All key terms u need for exams!!!!!.doc

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Malcolm Mac Kinnon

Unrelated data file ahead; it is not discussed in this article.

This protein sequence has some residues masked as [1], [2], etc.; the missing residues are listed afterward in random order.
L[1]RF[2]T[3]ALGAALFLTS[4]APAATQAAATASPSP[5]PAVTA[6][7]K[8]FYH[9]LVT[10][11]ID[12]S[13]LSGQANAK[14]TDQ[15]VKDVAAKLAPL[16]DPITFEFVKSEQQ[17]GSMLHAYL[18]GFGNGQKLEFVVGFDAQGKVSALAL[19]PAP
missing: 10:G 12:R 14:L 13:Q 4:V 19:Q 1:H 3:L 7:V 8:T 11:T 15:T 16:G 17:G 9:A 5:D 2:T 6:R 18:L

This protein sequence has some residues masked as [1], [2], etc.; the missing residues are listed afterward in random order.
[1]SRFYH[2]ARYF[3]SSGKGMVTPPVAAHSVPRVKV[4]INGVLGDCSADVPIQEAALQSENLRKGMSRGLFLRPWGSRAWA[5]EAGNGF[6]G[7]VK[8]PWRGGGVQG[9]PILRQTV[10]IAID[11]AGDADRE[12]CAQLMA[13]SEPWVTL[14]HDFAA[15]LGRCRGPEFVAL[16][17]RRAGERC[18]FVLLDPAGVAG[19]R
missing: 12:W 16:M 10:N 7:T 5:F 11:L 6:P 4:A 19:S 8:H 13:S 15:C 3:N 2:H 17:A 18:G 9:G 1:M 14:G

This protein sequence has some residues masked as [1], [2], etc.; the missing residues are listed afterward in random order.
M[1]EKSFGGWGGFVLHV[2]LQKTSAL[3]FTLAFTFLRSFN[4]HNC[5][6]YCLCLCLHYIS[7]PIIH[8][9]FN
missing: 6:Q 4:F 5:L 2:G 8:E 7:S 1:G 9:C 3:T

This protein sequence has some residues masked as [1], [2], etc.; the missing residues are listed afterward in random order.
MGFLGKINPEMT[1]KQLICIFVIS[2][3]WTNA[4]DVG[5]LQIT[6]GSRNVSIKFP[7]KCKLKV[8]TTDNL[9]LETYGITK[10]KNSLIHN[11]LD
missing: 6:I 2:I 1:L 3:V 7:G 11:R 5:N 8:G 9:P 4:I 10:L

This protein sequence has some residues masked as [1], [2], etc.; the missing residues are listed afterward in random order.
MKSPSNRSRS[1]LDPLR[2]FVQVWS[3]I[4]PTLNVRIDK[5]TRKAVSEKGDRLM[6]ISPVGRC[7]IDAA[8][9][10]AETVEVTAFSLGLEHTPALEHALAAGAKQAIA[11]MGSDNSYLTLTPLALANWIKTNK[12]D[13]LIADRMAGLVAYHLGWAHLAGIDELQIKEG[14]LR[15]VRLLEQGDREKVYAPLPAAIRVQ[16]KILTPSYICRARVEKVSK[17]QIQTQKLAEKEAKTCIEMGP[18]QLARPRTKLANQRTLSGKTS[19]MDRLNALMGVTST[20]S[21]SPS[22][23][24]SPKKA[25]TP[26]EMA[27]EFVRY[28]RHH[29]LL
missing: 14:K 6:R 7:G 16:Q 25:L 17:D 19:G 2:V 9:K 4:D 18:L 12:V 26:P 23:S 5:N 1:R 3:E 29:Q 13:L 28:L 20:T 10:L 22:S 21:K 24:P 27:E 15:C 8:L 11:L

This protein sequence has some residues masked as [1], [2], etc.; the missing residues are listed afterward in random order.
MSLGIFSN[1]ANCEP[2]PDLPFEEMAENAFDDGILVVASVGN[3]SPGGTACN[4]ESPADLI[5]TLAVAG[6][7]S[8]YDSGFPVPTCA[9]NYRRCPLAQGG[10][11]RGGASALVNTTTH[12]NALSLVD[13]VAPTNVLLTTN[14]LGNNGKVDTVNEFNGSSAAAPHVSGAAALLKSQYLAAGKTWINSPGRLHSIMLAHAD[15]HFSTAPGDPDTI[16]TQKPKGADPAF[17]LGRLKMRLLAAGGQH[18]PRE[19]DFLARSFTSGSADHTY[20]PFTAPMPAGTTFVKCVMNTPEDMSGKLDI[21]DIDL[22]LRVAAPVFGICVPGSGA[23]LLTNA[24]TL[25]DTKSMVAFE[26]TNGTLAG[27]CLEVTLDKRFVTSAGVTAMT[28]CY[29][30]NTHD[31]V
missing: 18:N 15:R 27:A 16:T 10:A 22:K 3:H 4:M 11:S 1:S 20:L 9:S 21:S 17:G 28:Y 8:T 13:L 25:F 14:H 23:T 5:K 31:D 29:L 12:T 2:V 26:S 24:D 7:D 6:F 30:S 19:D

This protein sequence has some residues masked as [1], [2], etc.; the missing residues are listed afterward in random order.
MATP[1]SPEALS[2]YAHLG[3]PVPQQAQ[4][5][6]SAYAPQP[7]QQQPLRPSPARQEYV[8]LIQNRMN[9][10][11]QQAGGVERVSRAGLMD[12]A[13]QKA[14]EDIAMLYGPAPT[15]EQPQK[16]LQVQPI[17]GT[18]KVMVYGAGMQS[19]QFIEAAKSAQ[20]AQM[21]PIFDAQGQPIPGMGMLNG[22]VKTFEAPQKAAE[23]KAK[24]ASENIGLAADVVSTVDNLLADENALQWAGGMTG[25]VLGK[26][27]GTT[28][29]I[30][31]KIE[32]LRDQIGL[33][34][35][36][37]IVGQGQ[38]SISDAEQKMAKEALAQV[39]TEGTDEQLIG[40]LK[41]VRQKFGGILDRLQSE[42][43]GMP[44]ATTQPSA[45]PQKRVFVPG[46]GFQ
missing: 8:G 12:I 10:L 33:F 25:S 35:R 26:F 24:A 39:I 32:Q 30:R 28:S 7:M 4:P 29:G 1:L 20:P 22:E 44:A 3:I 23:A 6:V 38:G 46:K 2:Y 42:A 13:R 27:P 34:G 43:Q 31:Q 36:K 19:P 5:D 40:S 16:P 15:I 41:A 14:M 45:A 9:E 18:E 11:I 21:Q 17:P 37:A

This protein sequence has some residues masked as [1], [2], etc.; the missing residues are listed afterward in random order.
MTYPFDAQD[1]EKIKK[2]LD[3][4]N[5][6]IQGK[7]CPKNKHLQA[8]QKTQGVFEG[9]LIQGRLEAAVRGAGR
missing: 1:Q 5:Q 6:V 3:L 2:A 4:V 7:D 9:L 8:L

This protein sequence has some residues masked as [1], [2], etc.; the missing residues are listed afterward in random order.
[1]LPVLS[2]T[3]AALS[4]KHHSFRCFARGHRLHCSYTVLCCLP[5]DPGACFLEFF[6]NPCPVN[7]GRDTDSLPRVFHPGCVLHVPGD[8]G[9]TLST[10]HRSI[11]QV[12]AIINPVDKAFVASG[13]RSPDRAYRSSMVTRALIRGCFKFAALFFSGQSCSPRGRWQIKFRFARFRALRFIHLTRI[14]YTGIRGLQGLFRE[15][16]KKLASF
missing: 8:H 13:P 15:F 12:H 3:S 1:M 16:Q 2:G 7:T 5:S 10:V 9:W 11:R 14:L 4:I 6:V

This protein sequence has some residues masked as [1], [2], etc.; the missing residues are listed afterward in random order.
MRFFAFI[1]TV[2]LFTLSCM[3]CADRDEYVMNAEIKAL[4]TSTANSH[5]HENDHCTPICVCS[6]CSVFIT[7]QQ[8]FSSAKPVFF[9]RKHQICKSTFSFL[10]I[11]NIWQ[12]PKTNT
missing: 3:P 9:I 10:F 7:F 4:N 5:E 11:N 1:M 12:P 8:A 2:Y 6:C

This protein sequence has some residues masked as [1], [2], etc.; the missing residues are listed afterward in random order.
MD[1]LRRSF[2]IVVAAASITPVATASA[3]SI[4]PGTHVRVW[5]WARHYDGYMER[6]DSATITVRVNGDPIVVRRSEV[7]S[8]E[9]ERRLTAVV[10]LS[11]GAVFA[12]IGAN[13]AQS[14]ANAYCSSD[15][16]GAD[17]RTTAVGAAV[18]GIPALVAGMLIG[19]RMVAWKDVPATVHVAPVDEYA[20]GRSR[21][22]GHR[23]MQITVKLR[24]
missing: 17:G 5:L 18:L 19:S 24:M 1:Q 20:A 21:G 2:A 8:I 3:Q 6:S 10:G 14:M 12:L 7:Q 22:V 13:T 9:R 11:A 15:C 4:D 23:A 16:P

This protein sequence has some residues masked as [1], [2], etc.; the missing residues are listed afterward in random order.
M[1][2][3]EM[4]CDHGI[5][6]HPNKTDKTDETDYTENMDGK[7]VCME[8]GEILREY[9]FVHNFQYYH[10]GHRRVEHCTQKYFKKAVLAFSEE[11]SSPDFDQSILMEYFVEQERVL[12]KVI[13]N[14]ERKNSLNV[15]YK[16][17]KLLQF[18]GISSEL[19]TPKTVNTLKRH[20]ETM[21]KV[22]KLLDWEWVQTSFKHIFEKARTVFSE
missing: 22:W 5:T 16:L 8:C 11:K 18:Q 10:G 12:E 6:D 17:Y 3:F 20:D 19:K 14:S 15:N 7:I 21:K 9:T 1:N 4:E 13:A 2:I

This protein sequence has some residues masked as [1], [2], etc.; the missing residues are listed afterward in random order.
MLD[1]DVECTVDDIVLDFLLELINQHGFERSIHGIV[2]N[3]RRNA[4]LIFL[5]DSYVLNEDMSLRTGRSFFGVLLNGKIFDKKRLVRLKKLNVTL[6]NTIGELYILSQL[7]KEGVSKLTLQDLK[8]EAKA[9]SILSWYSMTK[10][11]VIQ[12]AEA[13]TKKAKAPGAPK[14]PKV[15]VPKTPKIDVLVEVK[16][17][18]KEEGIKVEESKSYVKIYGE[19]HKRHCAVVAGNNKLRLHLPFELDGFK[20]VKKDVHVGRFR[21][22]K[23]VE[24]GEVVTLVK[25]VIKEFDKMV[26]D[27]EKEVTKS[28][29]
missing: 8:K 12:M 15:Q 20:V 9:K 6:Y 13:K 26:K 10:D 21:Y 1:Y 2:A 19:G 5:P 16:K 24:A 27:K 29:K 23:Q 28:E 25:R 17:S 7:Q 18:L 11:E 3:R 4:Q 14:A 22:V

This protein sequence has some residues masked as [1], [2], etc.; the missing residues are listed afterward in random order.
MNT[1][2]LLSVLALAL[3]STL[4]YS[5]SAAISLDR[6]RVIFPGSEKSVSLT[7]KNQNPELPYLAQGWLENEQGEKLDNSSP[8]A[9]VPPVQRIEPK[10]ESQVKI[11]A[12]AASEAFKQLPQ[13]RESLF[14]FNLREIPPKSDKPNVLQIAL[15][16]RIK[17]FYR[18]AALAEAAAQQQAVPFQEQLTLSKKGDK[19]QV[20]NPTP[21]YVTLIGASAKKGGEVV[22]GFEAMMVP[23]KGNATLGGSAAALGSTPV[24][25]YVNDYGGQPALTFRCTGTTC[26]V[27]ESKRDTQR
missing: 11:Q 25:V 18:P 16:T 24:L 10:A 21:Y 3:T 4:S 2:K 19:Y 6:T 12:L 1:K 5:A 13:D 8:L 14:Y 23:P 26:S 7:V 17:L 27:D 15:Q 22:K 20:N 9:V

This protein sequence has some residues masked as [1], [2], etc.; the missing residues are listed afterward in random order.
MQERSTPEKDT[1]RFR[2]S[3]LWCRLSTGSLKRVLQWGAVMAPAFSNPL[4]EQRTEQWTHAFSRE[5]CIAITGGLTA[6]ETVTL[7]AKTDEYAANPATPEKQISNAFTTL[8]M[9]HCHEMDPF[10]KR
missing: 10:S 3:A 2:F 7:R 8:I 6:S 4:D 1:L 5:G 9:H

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Chapter 7Deviance and Crime Deviance: occurs when someone departs from a norm. Informal punishment: involves a mild sanction that is imposed during face-to- face interaction, not by the judicial system. Stigmatized: People who are stigmatized are negatively evaluated because of a marker that distinguishes them from others and this is labelled as socially unac- ceptable. Formal punishment: takes place when the judicial system penalizes someone for breaking a law. Social diversions: are minor acts of deviance that are generally perceived as relatively harmless and that evoke, at most, a mild societal reaction, such as amusement or disdain. Social deviations: are non-criminal departures from norms that are nonetheless subject to official control. Some members of the public regard them as somewhat harmful while other members of the public do not. Conflict crimes: are illegal acts that many people consider harmful to society. However, other people think they are not very harmful.They are punishable by the state. Consensus crimes: are illegal acts that nearly all people agree are bad in them- selves and harm society greatly. The state inflicts severe punishment for consensus crimes. Social constructionism: argues that apparently natural or innate features of life are often sustained by social processes that vary historically and culturally. It emphasizes how some people are in a position to create norms and pass laws that define others as deviant or criminal. White-collar crime: refers to an illegal act committed by a respectable, high- status person in the course of his or her work. Street crimes: include arson, break and enter, assault, and other illegal acts dis- proportionately committed by people from lower classes. Victimless crimes: involve violations of the law in which no victim steps for- ward and is identified. Self-report surveys: In self-report surveys, respondents are asked to report their involvement in criminal activities, either as perpetrators or as victims. Victimization surveys: are surveys in which people are asked whether they have been victims of crime. Social control: refers to methods of ensuring conformity. Motivational theories: identify the social factors that drive people to commit deviant and criminal acts. Constraint theories: identify the social factors that impose deviance and crime (or conventional behaviour) on people. Strain theory: holds that people may turn to deviance when they experience strain. Stain results when a culture teaches people the value of material success and society fails to provide enough legitimate opportunities for everyone to suc- ceed. Subcultural theory: argues that gangs are a collective adaptation to social con- ditions. Distinct norms and values that reject the legitimate world crystallize in gangs. Techniques of neutralization: are the rationalizations that deviants and crim- inals use to justify their activities. Techniques of neutralization make deviance and crime seem normal to deviants and criminals themselves. Differential association: theory holds that people learn to value deviant or non-deviant lifestyles depending on whether their social environment leads them to associate more with deviants or non-deviants. Labeling theory: holds that deviance results not so much from the actions of the deviant as from the response of others, who label the rule breaker a deviant. Master status: Aperson’s master status is his or her overriding public identity. It is the status that is most influential in shaping that person’s life at a given time. Control theory: holds that the rewards of deviance and crime are ample. There- fore, nearly everyone would engage in deviance and crime if they could get away with it, and the degree to which people are prevented from violating norms and laws accounts for variations in the level of deviance and crime. Conflict theory: The conflict theory of crime holds that deviance and crime arise out of the conflict between the powerful and the powerless. Moral panic: occurs when many people fervently believe that some form of de- viance or crime poses a profound threat to society’s well-being. Recidivism rates: indicate the p
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